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OF
s H A K E S P E A R E

KING JOHN, CYMBELINE, MACBETH,
AS YOU LIKE IT,
MUCH ADO ABOUT NOTHING,
ROMEO AND JULIET :

WITH

OBSERVATIONS ON THE CRITICISM AND THE ACTING

OF THOSE PLAYS.

BY

GEORGE FLETCHER,

|
AUTIOR OF HISTORICAL AND conso Essays, ENTITLED “HELois E

AND A BELARD,” “ROBIN HOOD,” “HAMPTON court,” &c.

LONDON :
LONG MAN, BROWN, GREEN, AND LONG MANS.

1847.

J. S. CROSSLEY, LEICESTER. TO THE MOST NOBLE

THE MARQUESS OF LANSDOWNE,

&c. &c. &c. LORD PRESIDENT OF HER MAJESTY'S MOST HONOURABLE

PRIWY COUNCIL.

My LoRD,
In availing myself of your Lordship's permission

to inscribe to you the following pages, I have not the remotest idea of sheltering myself under your honoured name from any controversy or censure to which they may be fairly liable.

But the approbation which you expressed, some years ago, of the last of three former pieces enumerated on my title-page, was addressed to me, though in flattering terms, yet on the public ground of its relation to that great object, our national culture, in the promotion of which you have ever taken so active and cordial a part.

There seems to me, therefore, to be every propriety in thus presenting to your Lordship a volume of essays on a subject which, in universal interest, is unexcelled by any theme of expository criticism, and which, in relation to British art and poetry, is far above all subjects whatSOeWer.

I remain,
My Lord,
With profound respect,
Your Lordship's very humble and obedient servant,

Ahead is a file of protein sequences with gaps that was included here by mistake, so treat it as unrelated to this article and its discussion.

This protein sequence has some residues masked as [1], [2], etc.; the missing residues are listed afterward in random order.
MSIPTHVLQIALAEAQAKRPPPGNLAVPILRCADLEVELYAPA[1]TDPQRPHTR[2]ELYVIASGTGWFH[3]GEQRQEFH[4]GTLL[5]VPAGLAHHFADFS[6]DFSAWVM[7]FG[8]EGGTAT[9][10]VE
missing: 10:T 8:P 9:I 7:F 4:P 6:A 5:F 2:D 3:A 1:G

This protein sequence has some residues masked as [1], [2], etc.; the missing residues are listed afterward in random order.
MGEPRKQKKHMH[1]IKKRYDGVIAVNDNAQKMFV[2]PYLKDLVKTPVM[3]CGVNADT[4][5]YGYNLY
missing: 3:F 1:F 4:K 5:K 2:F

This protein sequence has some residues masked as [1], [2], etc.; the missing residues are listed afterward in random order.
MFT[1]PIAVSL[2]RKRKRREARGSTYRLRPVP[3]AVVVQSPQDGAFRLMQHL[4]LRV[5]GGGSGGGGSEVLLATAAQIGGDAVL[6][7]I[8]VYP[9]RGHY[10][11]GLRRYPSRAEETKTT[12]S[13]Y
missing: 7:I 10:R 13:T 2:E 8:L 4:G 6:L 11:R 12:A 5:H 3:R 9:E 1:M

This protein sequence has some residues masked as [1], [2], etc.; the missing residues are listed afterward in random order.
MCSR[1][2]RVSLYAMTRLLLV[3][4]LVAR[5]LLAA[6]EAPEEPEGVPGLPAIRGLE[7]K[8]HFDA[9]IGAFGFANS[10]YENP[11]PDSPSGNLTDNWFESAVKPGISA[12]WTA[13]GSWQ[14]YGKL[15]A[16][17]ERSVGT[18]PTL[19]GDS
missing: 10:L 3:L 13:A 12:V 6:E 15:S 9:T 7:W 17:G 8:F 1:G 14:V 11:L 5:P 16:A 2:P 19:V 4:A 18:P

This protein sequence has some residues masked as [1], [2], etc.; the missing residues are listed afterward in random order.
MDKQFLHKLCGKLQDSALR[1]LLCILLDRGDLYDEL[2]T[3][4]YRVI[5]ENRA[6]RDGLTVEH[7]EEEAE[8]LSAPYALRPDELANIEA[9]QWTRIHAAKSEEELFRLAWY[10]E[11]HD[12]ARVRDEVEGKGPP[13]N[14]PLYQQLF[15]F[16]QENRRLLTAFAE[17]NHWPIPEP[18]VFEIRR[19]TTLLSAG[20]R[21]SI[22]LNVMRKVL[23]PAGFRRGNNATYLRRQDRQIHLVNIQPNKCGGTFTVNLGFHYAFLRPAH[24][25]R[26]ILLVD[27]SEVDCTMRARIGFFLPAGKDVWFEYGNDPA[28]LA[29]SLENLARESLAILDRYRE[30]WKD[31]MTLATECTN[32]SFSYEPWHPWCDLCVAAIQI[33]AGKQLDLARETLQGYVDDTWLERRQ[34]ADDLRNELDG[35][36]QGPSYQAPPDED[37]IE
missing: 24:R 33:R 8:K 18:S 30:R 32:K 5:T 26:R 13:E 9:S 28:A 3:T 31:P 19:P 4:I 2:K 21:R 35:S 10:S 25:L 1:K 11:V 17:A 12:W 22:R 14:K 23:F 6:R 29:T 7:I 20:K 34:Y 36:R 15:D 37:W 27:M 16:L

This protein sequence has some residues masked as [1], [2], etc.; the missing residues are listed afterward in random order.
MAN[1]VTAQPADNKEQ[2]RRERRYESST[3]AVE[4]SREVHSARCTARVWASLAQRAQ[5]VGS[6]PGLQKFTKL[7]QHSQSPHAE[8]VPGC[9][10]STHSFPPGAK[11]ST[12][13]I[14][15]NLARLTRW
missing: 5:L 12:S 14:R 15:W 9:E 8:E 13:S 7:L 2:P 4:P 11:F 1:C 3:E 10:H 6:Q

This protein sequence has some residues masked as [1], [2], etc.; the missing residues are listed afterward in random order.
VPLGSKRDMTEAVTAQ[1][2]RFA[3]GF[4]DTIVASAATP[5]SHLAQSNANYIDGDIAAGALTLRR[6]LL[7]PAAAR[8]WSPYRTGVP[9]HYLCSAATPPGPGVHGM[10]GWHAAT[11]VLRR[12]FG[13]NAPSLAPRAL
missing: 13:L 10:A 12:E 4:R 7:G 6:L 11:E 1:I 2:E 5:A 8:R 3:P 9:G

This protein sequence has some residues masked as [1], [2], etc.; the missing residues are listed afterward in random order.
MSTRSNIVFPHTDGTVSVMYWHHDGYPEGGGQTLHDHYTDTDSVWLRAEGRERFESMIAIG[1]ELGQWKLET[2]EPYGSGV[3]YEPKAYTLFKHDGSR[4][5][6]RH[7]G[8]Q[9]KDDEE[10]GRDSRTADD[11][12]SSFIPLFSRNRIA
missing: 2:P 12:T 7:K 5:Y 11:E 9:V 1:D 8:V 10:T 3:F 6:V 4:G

GEORGE FLETCHER.

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A DV ERTISE MENT.

THIS collective publication might seem sufficiently warranted by the fact, that the individual papers have, for some time past, been out of print and in demand. But a stronger reason for it exists in the nature of the papers themselves. How slightsoever the form in which his first public essays on Shakespearian art and poetry have appeared, the subject had long and deeply engaged the author's attention; nor would he have entered this great field of criticism at all, had he not felt a deliberate persuasion that he could contribute, however humbly, towards an improved interpretation of the greatest of dramatic poets. The best way of bringing this matter fairly to the test, was evidently, to detach the scattered papers from the masses of extraneous matter surrounding them in the periodical publications in which they appeared, and bring them together in one peculiar and exclusive volume. How great soever the variety of subject in the individual dramas under consideration, yet one and the same leading spirit pervades each of the respective criticisms thus reproduced: therefore, if just,

they will illustrate each other's soundness; if erro:k

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